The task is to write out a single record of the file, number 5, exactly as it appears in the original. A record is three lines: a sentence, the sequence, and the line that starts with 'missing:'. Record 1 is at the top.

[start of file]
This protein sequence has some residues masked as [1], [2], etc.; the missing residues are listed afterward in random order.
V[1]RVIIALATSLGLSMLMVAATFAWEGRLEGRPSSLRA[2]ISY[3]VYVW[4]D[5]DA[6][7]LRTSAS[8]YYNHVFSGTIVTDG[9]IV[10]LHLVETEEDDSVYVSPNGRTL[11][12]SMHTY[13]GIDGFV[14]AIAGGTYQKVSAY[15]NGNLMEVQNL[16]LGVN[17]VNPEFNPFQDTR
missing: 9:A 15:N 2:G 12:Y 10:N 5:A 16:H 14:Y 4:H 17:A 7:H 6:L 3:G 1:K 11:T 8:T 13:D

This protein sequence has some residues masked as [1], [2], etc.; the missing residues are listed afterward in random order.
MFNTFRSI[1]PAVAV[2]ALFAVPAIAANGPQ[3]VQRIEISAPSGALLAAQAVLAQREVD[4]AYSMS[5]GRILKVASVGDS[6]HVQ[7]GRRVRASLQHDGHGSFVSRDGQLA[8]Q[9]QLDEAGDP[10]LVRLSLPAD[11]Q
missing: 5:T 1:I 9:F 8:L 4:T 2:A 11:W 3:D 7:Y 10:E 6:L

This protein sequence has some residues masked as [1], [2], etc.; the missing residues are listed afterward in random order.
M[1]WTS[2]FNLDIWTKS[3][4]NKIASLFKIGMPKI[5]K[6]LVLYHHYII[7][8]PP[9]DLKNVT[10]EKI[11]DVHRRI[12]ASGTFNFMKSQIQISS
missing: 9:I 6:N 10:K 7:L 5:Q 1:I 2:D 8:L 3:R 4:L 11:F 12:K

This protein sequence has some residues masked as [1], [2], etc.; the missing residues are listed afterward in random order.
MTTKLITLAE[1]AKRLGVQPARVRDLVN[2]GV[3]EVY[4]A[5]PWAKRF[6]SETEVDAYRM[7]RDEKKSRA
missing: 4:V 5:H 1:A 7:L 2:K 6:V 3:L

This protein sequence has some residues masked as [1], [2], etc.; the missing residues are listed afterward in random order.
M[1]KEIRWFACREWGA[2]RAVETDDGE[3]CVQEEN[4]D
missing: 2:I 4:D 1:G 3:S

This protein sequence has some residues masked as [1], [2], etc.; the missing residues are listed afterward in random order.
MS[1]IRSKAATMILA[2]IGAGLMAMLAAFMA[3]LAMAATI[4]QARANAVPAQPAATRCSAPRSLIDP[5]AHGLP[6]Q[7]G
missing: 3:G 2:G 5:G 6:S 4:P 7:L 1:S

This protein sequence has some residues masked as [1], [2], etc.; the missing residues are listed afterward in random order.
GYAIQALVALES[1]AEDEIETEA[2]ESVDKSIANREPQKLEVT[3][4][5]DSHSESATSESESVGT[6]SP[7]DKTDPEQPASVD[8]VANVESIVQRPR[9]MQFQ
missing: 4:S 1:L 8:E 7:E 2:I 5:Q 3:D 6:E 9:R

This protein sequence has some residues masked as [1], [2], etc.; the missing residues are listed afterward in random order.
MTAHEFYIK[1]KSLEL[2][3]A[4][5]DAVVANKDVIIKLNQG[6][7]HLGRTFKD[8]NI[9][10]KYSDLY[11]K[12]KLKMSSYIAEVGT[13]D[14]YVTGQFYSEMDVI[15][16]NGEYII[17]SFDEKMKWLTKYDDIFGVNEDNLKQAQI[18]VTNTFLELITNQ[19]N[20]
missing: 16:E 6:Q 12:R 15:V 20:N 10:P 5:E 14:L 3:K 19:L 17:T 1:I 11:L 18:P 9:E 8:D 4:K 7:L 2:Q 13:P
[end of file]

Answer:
This protein sequence has some residues masked as [1], [2], etc.; the missing residues are listed afterward in random order.
M[1]KEIRWFACREWGA[2]RAVETDDGE[3]CVQEEN[4]D
missing: 2:I 4:D 1:G 3:S